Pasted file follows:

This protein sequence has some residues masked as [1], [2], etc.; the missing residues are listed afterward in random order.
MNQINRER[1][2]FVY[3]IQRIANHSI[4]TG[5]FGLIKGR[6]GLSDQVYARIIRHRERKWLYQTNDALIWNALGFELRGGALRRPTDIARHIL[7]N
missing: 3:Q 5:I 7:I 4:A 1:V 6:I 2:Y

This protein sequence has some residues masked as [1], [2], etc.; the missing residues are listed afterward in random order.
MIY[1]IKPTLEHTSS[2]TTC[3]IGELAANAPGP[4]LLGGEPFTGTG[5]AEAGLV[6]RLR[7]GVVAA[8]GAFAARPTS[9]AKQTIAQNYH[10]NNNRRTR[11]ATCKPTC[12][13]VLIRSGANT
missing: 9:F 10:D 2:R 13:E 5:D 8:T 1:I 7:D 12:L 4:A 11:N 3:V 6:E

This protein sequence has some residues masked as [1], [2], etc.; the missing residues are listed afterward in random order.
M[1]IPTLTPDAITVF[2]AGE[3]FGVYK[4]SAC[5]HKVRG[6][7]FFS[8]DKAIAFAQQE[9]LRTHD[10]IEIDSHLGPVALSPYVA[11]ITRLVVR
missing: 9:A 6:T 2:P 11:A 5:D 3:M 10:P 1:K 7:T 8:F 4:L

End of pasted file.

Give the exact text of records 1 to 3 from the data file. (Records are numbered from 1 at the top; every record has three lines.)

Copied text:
This protein sequence has some residues masked as [1], [2], etc.; the missing residues are listed afterward in random order.
MNQINRER[1][2]FVY[3]IQRIANHSI[4]TG[5]FGLIKGR[6]GLSDQVYARIIRHRERKWLYQTNDALIWNALGFELRGGALRRPTDIARHIL[7]N
missing: 3:Q 5:I 7:I 4:A 1:V 6:I 2:Y

This protein sequence has some residues masked as [1], [2], etc.; the missing residues are listed afterward in random order.
MIY[1]IKPTLEHTSS[2]TTC[3]IGELAANAPGP[4]LLGGEPFTGTG[5]AEAGLV[6]RLR[7]GVVAA[8]GAFAARPTS[9]AKQTIAQNYH[10]NNNRRTR[11]ATCKPTC[12][13]VLIRSGANT
missing: 9:F 10:D 2:R 13:E 5:D 8:T 1:I 7:D 12:L 4:A 11:N 3:V 6:E

This protein sequence has some residues masked as [1], [2], etc.; the missing residues are listed afterward in random order.
M[1]IPTLTPDAITVF[2]AGE[3]FGVYK[4]SAC[5]HKVRG[6][7]FFS[8]DKAIAFAQQE[9]LRTHD[10]IEIDSHLGPVALSPYVA[11]ITRLVVR
missing: 9:A 6:T 2:P 11:A 5:D 3:M 10:P 1:K 7:T 8:F 4:L